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Wagner in the water on the Little Miami Scenic Trail, Ohio © Rick Wagner
Rick Wagner dips his toes in an ice-cold creek along the Little Miami Scenic Trail in Ohio.

Rick cooling off near the White Pine Trail in Michigan © Rick Wagner
Rick cooling off near the White Pine Trail
in Michigan.

Tell Us ...
If you had the opportunity, what you would like to say to the next president of the United States about the importance of trails, walking and bicycling? If you could tell him one thing that makes your community pathways so valuable, what would it be? Tell us what you'd say! In the Winter 2009 issue of Rails to Trails magazine, RTC will be running an "Open Letter to the New President" detailing our goals and recommendations for the next administration about the future of transportation. Selected "Tell Us" essays will accompany the open letter in the magazine.

Also: We are still accepting responses for last month's "Tell Us" question: What are the most creative ways you've helped raise money for a local rail-trail?

Please direct e-mails and photos*, including all credit and caption info and where you currently live, to Karl Wirsing at
karl@railstotrails.org.

*All photos submitted to Rails-to-Trails Conservancy may be used in any and all organizational materials.












 
 
Keeping it Cool:

In July, we asked you to tell us how you beat the heat and stay cool on rail-trails in the summertime. Depending where you live, June, July and August can burn the rubber off your tires and soles and send you scrambling for air conditioning. And fears of sunburn and dehydration can make a healthy trip on the trail feel like a romp through a campfire. But you don't have to let the temperature dictate your enjoyment of the outdoors. 

Whether you use your local pathways for exercise, relaxation, commuting or just plain fun, take a look at how these trail lovers found ways to stay comfortable and safe no matter how hard their thermometers were working.  


Rick Wagner - Columbia City, Ind.
Last summer we rode 60 miles on the Little Miami Scenic Trail in Ohio on a 100-degree July day. If a person knows the trails they ride, then they know how much shade there is available. The Little Miami follows a river a good deal, and being a north-south trail with a nice tree canopy, we were amazingly not overheated most of the time. It is surprising how just getting your legs and feet cooled off helps cool the body.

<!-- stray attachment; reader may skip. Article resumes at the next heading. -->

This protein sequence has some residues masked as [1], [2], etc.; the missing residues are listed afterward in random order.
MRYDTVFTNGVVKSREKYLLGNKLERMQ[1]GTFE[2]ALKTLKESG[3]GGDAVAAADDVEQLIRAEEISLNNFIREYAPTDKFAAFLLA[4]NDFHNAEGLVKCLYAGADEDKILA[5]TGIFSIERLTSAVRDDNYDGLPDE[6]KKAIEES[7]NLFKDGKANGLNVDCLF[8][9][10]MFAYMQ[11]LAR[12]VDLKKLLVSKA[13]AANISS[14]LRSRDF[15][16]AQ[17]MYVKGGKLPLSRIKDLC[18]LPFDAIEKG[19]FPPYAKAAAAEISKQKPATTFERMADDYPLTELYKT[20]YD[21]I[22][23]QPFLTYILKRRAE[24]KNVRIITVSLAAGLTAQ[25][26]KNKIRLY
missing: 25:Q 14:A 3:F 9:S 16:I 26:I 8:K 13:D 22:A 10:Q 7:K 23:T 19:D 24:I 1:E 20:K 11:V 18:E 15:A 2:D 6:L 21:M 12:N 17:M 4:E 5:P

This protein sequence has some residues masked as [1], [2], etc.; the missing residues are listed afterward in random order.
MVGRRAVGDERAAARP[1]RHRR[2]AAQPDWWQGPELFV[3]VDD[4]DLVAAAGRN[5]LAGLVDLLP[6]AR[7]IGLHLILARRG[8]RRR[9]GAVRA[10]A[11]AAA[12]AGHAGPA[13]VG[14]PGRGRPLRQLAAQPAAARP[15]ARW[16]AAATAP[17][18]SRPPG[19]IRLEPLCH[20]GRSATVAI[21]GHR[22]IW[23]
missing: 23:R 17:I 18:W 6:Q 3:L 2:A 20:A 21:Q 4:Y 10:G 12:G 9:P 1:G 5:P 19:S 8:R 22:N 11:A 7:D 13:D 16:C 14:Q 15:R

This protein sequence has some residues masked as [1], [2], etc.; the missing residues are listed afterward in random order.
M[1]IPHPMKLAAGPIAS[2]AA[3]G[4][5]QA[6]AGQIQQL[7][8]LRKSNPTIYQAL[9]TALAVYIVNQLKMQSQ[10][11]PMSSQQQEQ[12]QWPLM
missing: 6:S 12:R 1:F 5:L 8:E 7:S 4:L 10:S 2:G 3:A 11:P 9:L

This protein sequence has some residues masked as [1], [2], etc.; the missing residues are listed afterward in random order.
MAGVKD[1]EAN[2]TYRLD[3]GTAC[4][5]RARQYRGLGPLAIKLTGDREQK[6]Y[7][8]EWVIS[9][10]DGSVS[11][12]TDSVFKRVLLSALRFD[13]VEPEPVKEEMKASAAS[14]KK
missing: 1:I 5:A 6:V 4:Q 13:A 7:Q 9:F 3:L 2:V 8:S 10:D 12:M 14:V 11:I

Another example is the beautiful, ice-cold creek that is beneath a culvert on the
White Pine Trail, north of Rockford, Mich. We would never have known it was there because there is no trestle above this arched culvert and the area heavily treed. But a friendly retired gentleman we met on the trail asked us if we would like to see something interesting, and we rode down to it on an adjacent local street.

Kelly Pack - Washington, D.C. 
Growing up, I spent my summers at the pool or on my bike. Unfortunately, there weren't safe roads or trails for me to ride my bike to the local pools; if I needed to cool down after cruising the neighborhood on my bike, the sprinkler in our front yard had to suffice. Now, all grown up and living in the city, I found myself craving a dip in the pool after riding my bike in the swampy heat of Washington, D.C. My backyard trail, luckily, is the Capital Crescent Trail, which curves its way into the northwest section of D.C. and ends in Bethesda, Md.

If I'm feeling up for a workout, I can start my ride at the southern terminus in Georgetown and begin the four-mile ascent to the Bethesda Public Pool, located only a few yards from the trail. When I want to skip the workout, I take my bike on the Metro, hop off at the Bethesda station and catch the northern end of the trail for a short peaceful ride on the Capital Crescent.

A canopy of trees shades the trail, separating it from busy neighborhood streets. In fact, the trail is so enveloped by the trees that the faint sounds of splashing and the diving board springs are the only indication of the expansive public pool nearby. A steady stream of sun-kissed swimmers make their way on and off the trail as I turn into the pool's entrance. I hop off my bike, park it in the shade, and head straight to the diving board to work on my cannonball.



Rails-to-Trails Conservancy
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